Success and slowdown

The conceptual case for a system of social ownership combined with planning was transformed into a reality in the Soviet Union and proved immensely successful in many senses. However, these advances could not be sustained when all labour resources had been absorbed and growth entered the intensive phase after the 1950s.

Published : Dec 06, 2017 12:30 IST

Leningrad, 1924: Soviet-made semi-automatic textile machinery being assembled at the Karl Marx factory.

Leningrad, 1924: Soviet-made semi-automatic textile machinery being assembled at the Karl Marx factory.

A CENTURY after the Russian revolution, its transformative role in one area that is often forgotten is that it made “planning” a reality. Before that revolution transformed the Soviet Union, the “market mechanism” was the dominant organising principle in economies, both developed and underdeveloped.

However, the prerequisites for the working of this “decentralised” mechanism, viz., commodity production in a world of private ownership of the means of production, were by no means the essential elements of all social formations in history. Yet the presumption of those declaring that there was no alternative to the market mechanism was that, whether those prerequisites had always existed or not, it was here to stay. In the view of these advocates, the specifically capitalist form these features had taken since the 17th century marked the end of history.

The Russian Revolution challenged this ideology in two ways. First, it established over time social or state ownership of the means of production in large parts of the economy. Second, it altered the structure of the economy, providing a major role for centralised decisions. As a result, the economy’s operations and the trajectory they generated were no more determined by unpredictable production and consumption adjustments to surpluses or shortages that demand and supply responses to prices elicited. Rather, clear objectives were to be set in advance and investment allocations determined to ensure growth along the lines desired.

Needless to say, the transition to a planned system of this kind took time and followed the special periods of “war communism” (1918-20) and the “new economic policy” (1921-28). Planning began with the First Five Year Plan in 1928. Once put in place, it marked a major transformation in the design and operation of economic systems, liberating them from the needs of feeding the profits of capitalists at the expense of all else and making them meet the needs of society as perceived by the political leadership and the planners. As the Soviet economist and planning theorist S. Strumilin argued in 1927, “targets and advanced directives are the central focus of any plan”, and the process must be based on “what can be indicated in advance, by positing it as a goal”. This proactive stance was controversial in the Soviet Union, with many arguing that what was sought to be done must take account of the limits set by circumstances. But in the end the big planners won, pushing the system to (and some would say beyond) its limits, with extremely high investment rates that not only built a large and strong industrial sector but ensured that the available surplus labour was absorbed into employment by the time of the Second World War and that a minimum access to education and health was available to all.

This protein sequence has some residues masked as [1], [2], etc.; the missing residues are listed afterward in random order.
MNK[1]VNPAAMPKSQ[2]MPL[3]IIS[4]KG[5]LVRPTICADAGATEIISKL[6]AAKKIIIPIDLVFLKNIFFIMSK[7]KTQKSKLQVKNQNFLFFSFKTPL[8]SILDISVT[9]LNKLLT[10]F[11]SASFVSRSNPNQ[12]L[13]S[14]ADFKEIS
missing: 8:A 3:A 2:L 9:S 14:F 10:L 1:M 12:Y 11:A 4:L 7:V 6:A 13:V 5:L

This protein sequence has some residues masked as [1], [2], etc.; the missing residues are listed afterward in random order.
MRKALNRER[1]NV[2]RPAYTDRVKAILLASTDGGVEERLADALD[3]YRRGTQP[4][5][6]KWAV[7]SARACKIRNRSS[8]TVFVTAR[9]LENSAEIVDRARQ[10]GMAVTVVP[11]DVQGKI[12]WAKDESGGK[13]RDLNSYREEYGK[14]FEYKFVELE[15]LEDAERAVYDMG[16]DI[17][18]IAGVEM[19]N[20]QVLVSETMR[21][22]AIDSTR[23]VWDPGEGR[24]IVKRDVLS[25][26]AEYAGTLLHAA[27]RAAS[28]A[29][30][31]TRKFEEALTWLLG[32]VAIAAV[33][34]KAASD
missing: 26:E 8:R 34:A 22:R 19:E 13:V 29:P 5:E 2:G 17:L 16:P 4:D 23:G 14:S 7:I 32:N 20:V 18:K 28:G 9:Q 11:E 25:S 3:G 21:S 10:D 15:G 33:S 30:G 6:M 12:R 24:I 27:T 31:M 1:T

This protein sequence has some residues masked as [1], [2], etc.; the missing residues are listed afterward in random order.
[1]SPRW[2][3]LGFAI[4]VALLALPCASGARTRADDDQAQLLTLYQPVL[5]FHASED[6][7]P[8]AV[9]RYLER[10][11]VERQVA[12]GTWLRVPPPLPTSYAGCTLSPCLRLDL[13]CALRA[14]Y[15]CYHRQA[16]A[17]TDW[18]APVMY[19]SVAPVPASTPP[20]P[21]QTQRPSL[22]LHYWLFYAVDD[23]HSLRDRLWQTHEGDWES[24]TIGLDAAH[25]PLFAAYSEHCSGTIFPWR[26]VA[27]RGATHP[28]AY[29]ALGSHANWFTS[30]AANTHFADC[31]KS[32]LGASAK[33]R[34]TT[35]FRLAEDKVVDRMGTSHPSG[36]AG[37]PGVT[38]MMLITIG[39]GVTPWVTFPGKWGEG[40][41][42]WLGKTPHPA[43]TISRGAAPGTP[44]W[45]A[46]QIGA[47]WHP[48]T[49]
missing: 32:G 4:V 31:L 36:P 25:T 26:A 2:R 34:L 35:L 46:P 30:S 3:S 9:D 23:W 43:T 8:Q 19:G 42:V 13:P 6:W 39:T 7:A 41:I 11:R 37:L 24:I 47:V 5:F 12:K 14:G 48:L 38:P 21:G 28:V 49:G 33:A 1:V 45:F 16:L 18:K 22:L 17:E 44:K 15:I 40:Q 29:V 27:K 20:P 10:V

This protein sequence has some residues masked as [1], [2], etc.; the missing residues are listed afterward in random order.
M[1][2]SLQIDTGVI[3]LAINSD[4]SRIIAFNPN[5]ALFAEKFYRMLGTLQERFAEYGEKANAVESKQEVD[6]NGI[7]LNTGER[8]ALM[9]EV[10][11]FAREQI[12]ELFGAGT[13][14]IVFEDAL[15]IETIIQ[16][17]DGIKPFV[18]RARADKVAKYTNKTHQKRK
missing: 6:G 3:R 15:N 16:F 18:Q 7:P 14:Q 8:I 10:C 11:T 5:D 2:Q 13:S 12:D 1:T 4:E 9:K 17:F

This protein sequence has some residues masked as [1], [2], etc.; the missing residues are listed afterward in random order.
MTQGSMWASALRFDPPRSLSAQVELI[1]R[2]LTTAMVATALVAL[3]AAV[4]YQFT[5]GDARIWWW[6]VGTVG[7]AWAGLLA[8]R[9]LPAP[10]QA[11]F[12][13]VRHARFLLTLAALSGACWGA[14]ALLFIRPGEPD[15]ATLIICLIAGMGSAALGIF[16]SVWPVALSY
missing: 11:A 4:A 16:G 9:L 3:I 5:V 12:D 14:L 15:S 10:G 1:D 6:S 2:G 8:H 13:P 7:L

Central to the Soviet planned development model was the decision to raise the investment rate and allocate a larger share of investment to the machinery-producing sector. This allowed the system to produce the machines needed to employ the available surplus labour force. In time, it also allowed for the deployment of machines in the consumption goods sector, with increased productivity providing the basis for an increase in consumption after a lag. The adoption of this strategy resulted in high rates of growth of gross domestic product (GDP), at around 5.3 per cent per annum, and of industrial output, at 11 per cent per annum, during 1928-40. And if we exclude the War years, growth stood at between 5 and 6 per cent during 1928-70. The GDP per person in the USSR in 1990 US dollars rose from $1,370 in 1928 to $2,144 in 1940, $5,569 in 1970 and $7,078 in 1989. This implied that after Japan during 1928 to 1970 and Japan, South Korea and Taiwan during 1928 to 1989, Russia was the other underdeveloped country that managed to close the gap with the erstwhile advanced economies, making it the second global superpower during the Cold War years. In 1928, the GDP per person in Western Europe was 3.1 times that in the USSR. That ratio fell to below two times by 1970. This Soviet success inspired many post-War leaders in the underdeveloped world, including Jawaharlal Nehru in India, to opt for some form of planning as the means to overcome economic backwardness.

Conceptual debate The Soviet success also set off a conceptual debate about the relative merits of the “market mechanism” and the “planning principle”. Those advocating the merits of the market mechanism tend to underplay the fact that market economies are socially wasteful in multiple ways. To start with, the source and nature of appropriation of profits made the system prone to crises. The capitalist, Marx argued, employs labour by paying the labourer the cost of reproducing labour power, but receives in return the use value of labour power in production, which contributes more to the produced commodity than its own exchange value. When the commodity so produced is sold, the capitalist realises the surplus value as profit.